Thursday, April 16, 2009

Westchester Guardian/In Our Opinion/Our Readers Respond/Westchester County Government.

Thursday, April 16, 2009

In Our Opinion...

Perhaps A D.O.J. We Can Feel Good About

We are particularly pleased with the signals now coming from the Justice Department with respect to that Department’s prior handling of
former United States Senator Ted Stevens of Alaska. Stevens, who lost his bid for re-election in a close race last November, had been convicted days earlier, Oct. 27, 2008, on seven felony counts, and to that point, had been the longest-serving Republican in Senate history.

Particularly significant and reassuring is the fact that Attorney General Eric H. Holder, Jr. had become personally involved upon learning of the extensive prosecutorial misconduct, withholding of Brady material that had gone into Stevens’ conviction. Holder became involved upon learning of the actions of federal prosecutors from Alaska as well as those from the Public Integrity Unit of the Department of Justice in Washington.

The big question that remains primarily unanswered involves just how much of the concealment of exculpatory information from the Defense
resulted from procedural bungling and poor judgment, “cutting corners” under time constraints; and, how much resulted from deliberate, calculated Constitutional and ethics violations intended to improve the chances of achieving Stevens’ conviction.

We are not merely encouraged that Eric Holder acted swiftly and decisively to remedy the Unconstitutional injury to Stevens, but also, as importantly, that he has brought the Department’s Office of Professional Responsibility into the case to determine what, if any, sanctions should be applied to those prosecutors involved. We have long argued for federal legislation that would impose both financial and incarcerative penalties on federal and state prosecutors who willfully and knowingly engage in misconduct.

Additionally, We understand that the Justice Department is examining whether supervisory staff overseeing those prosecutors involved in the case might have been too lax or somehow missed signals that should have tipped them off. The failure of upper-level staff to reign in and more tightly control their otherwise “highly-regarded” prosecutors, lawyers with significant experience in public integrity cases, particularly in light of the trial judge’s strong criticism of the Prosecution well into the trial.

Senator Stevens ironically was convicted on seven counts of failing to disclose nearly a quarter of a million dollars in goods and services received from special interest constituents. Nevertheless, the government in interviewing one such constituent, whom they had intended to be a chief prosecution witness, uncovered information that would have been very helpful to the Defense on at least two critical issues, but failed to turn it over to them.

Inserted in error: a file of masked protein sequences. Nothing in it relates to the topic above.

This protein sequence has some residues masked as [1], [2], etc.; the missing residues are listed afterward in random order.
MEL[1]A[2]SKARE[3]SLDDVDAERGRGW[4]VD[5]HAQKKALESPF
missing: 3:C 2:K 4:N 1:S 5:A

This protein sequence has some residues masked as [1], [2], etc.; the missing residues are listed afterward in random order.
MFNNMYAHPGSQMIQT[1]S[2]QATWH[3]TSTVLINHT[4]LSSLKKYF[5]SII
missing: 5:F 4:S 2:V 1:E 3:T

That failure by Prosecutors to comply with their Constitutional obligation to Defendant Stevens only came to light in February, nearly four months after Stevens had been convicted. And, unlike other instances of prosecutorial misconduct, withholding of Brady, discovered in the course of the trial and dealt with by Judge Emmet G. Sullivan, this discovery came too late for any remedy short of overturning the conviction.

Our Readers Respond...

A Westchester Taxpayer Speaks Up For Most)

Dear Editor:

My name is Kurt Colucci, a lifelong resident of New Rochelle, current homeowner and a fed-up Westchester resident. With all our political/economic systems failing, I feel truly angry that my home property taxes have risen to the astronomical levels they currently are and rising. The city/county offers no tax relief for individuals struggling. I need guidance from my elected officials, what do I do?

My tax cost is nearly $16,000 per year. I make $100k in salary (it seems like a lot, but trust me it’s not). I am not married, I take care of my mother and 90-year-old great uncle (nursing home is not an option, he deserves love and caring from those that he looked after).

I am 32, hard-working and a college graduate. I’ve even taught college for four years, so I am not foolish or lazy. Up until recently I couldn’t even afford my own health insurance or various other necessities, but never complain. I just work and pay the bills, no fancy living, just the essentials.

This winter I was forced to make a critical decision, pay my property taxes or pay for home heating oil. Since death and taxes are the only two guarantees in life, you can guess what check was cut, the quarter $4k to City of New Rochelle Tax Collector, as I always do.

I would like to ask other residents and our “politicians”, what would you do? Should I let my family freeze? Maybe I should take a chance and let my home pipes freeze.

I work nearly 70 hours a week as it is, should I work the graveyard shift at the North Avenue Mobil Station for an extra $125 a week to pay our over-inflated, useless County government salaries, or perhaps I should contribute to their retirement pensions? Oh, wait, I already do, in the form of County tax. God knows I don’t even have a retirement savings, nor does my poor mother who raised two kids on her own without additionally funded support. I’m sure I seem like a cranky, bitter person; I assure you, I am not.

I am scared to seek advice from my elected officials, whom I cast my vote for, however I’ve been left out in the bitter cold chasing my tail for answers. I’m tired and dizzy! Well, I have news for them, soon they will be dizzy, because come April 25th they won’t know what hit them, a hell of a lot of angry, over-taxed, hard-working Westchester residents will speak out against these insidious vipers!!

I don’t mind doing my part for the community, but this is asking way too much of a single individual given the current circumstances!

Kurt Colucci, New Rochelle

Reprinted with permission from the Idaho Observer:

“All the truth, nothing but the truth, so help us God” This was the motto of the paper I published in Middletown, New York. The name of the paper was The Wallkill Journal, and I, Anthony Russo, the publisher, spent years relentlessly exposing government officials and public servants for their treasons against “We the People.”

On many occasions over the years I was offered positions of prominence by the aforementioned traitors, always turning them down. Why would I want to be counted among the miscreants? I care too much for “the People” and too much for the truth. I had been threatened over the years and suffered greatly in my pursuit of the injustices and crimes against the people they were charged with protecting. In an effort